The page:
Competing in NFC West starts with O-line

The Arizona offensive line allowed Carson Palmer to be sacked seven times on Thursday. AP Photo/Ross D. Franklin

GLENDALE, Ariz. -- Maybe now Bruce Arians sees the dominance in Seattle and San Francisco that everyone else has talked about.

Before he took over as Cardinals coach, Arians had the bravado of a man trying to revive a lifeless franchise. Upon signing quarterback Carson Palmer, Arians said the Cardinals' quarterback room “is as strong as any in the National Football League.” Upon signing running back Rashard Mendenhall, Arians said he could “carry a team to a Super Bowl.” At least twice, Arians called former left tackle Levi Brown “elite.”

And then in August, in the middle of training camp, Arians questioned the well-documented success of his new NFC West rivals.

“I don’t see the dominance that everybody else talks about,” he said. “One of those teams may be. It still has to be played on Sunday.”

After a week that started with a 32-20 loss at San Francisco on Sunday and ended with a 34-22 defeat at the hands of Seattle on Thursday, Arians saw first-hand that the top of the division is good. Very good.

But, more so, he found out how far his team has to go to be on their level.

There are parts of this Cardinals team that exude dominance. The defense has regularly flexed its muscle and did so again Thursday, slowing Seattle to 135 yards on the ground -- its second-lowest output this season -- and holding Russell Wilson to his third-worst passing outing of the year in terms of QBR. The defense created 10 of the Cardinals' 22 points, setting the offense up at the Seattle 3- and 15-yard-lines after creating turnovers. The first led to a touchdown and the second a field goal.

But while the defense was doing its part, the offense continued to sputter.

For the second consecutive game, the Cardinals had an NFC West foe within striking distance but couldn't find a way to overtake it. They’re like a song on repeat that gets louder each time it plays. The issues at hand aren’t anything new -- interceptions and an inability to protect Palmer or run the ball -- but they’re prohibiting Arizona from making a legitimate run at the NFC West.

Fix them and the Cardinals aren’t 3-4 with Atlanta coming to the desert in 10 days. But how do you fix them?

After a 5-11 season in 2012, the Cardinals thought a new coach, new offense, new quarterback and a (mostly) new offensive line would solve at least some of the problems. But the rebuilding process has been slow, and this season is already looking a lot like the last.

Fixing this team is easier said than done, but it starts and ends with the offensive line.

The Cardinals are struggling with simple football. They haven’t been dominating the line of scrimmage, which prevents them from establishing a run game. If the Cardinals could run the ball it would spread the defense and water down the pass rush, which means left tackle Bradley Sowell wouldn’t have been dealing with the swell of Chris Clemons, Cliff Avril and Bruce Irvin coming in waves Thursday. It would also give Palmer more time to throw and make better decisions.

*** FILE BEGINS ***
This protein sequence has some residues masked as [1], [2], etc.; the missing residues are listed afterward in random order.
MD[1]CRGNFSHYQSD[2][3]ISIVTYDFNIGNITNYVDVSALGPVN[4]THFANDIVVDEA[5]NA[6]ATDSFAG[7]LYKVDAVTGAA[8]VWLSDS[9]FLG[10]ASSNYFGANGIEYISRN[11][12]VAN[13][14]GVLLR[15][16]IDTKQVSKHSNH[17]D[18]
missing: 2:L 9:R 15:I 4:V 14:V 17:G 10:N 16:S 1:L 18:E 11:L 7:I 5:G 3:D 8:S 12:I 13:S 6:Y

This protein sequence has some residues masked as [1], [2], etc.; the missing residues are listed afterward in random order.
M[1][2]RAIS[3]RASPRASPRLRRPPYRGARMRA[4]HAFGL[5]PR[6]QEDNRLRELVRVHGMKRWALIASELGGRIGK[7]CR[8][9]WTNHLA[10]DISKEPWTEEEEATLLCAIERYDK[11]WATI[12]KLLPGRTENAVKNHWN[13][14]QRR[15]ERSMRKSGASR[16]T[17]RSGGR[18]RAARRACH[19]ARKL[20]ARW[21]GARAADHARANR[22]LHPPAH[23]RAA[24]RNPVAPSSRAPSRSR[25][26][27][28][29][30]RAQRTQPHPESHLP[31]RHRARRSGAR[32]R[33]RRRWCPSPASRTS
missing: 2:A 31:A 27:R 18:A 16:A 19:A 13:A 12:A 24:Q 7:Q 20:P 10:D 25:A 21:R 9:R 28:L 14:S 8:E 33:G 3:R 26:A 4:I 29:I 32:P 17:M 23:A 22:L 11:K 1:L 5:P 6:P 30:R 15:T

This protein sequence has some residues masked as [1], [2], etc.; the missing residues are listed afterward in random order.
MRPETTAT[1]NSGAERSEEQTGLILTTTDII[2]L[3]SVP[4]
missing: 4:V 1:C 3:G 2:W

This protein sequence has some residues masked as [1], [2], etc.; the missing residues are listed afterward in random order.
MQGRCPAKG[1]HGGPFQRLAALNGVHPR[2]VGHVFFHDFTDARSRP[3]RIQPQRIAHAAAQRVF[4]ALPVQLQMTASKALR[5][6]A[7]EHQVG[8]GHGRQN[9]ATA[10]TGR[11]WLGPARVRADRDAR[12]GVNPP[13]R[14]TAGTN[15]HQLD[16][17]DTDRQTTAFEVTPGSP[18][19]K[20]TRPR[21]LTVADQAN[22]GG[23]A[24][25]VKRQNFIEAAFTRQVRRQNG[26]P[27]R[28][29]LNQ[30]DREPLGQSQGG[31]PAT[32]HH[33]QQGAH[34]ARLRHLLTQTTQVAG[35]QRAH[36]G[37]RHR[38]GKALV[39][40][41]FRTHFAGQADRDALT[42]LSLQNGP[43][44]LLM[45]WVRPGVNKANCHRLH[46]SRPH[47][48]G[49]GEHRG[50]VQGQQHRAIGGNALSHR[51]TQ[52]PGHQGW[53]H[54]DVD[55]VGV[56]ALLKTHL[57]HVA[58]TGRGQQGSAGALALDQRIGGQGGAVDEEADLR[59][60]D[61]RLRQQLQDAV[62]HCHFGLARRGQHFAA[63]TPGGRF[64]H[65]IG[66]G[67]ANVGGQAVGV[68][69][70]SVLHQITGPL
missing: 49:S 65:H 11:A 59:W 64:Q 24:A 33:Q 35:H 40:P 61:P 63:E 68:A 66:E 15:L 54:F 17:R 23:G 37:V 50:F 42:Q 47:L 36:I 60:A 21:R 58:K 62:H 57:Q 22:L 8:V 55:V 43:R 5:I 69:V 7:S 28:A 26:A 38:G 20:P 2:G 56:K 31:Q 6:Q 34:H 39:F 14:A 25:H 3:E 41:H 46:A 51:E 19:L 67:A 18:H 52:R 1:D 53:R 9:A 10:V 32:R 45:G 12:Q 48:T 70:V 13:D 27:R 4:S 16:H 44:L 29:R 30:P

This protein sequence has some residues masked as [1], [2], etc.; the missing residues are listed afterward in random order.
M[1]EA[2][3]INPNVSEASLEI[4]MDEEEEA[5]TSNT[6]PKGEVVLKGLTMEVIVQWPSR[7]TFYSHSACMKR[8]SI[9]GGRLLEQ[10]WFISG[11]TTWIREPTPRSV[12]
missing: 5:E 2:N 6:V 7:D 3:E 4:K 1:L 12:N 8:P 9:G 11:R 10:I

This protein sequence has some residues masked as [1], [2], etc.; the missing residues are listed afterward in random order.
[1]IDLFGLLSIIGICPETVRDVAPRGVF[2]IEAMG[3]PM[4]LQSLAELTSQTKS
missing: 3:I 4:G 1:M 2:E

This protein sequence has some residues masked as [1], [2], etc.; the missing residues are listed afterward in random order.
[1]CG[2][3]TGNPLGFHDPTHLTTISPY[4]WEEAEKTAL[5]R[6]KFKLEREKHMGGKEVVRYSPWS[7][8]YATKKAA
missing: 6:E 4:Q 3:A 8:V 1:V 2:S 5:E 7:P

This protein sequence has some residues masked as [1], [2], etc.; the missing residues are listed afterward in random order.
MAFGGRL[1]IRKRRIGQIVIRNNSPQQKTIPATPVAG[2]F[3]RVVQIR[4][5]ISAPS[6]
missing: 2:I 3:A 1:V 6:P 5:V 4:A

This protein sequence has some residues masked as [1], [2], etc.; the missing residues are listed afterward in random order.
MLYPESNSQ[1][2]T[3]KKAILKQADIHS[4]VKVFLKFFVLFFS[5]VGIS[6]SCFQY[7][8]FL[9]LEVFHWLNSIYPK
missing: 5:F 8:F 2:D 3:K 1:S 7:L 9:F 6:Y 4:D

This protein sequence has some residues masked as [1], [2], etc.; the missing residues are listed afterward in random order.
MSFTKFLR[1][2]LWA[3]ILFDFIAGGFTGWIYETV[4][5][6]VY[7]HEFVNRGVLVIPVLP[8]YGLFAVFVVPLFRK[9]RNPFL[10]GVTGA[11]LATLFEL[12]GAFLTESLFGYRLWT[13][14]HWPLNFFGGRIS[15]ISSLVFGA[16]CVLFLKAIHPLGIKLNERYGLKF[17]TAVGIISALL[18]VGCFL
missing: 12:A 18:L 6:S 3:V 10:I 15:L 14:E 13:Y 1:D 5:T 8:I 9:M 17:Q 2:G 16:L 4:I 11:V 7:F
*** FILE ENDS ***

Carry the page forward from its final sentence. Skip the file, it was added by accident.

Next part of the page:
It’s like dominos. If the men up front can't establish themselves at the line of scrimmage, the whole offense begins to crumble. Thursday, Palmer was getting hit early in the first quarter. It ended seven sacks later. In early October, the Cardinals thought a change at left tackle would be the answer. They traded Brown and moved Sowell in as starter. General manager Steve Keim predicted Sowell would take his lumps, but nobody expected him to struggle this mightily.

“I don’t know if they’re figuring me out or whatever, (but) you get into third-and-long all game, you get into the 2-minute drill in the middle of the third quarter, and it’s one-on-one battle,” Sowell said. “They don’t honor the run, it’s one-on-one battles.

“We’re passing every play, I've just got to buckle down and do a little bit better job.”

Palmer continues to force balls into holes, and twice Thursday he turned receivers into defensive backs. Palmer’s first pick, with Arizona down 7-0, derailed a drive in the first quarter that had already picked up 24 yards, including a third-down conversion. His second, with the Cards down 24-13, did almost the exact same thing. But when the protection breaks down, Palmer isn’t able to make plays on the run.

Mendenhall was supposed to be the veteran running back that gave the Cardinals a reliable option they haven’t had in the past. As the season has worn on, the running game has shown glimpses of potential, but 30 yards on 18 carries Thursday isn’t enough in this league.

Blame has been put on the new offense installed by Arians. It’s too complex. The playbook is too big. It has too many formations. And while there are still instances of players, especially receivers, looking like they don’t know where to line up seven weeks into the season, the scheme isn’t to blame.

In the glimpses we've seen, Arians’ offense can look like the well-oiled machine it was in Pittsburgh and Indianapolis. Palmer has made the plays. But like everything that’s built, it needs a foundation. And for the Cardinals, that’s the offensive line.

When the line improves, the offense will begin to build. Until then, however, the top of the NFC West will seem as far away as the top of a skyscraper.